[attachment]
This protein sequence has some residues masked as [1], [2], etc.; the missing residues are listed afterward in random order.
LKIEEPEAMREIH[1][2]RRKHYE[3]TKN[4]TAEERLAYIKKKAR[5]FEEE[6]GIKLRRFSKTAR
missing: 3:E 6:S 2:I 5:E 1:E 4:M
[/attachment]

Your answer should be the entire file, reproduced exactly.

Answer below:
This protein sequence has some residues masked as [1], [2], etc.; the missing residues are listed afterward in random order.
LKIEEPEAMREIH[1][2]RRKHYE[3]TKN[4]TAEERLAYIKKKAR[5]FEEE[6]GIKLRRFSKTAR
missing: 3:E 6:S 2:I 5:E 1:E 4:M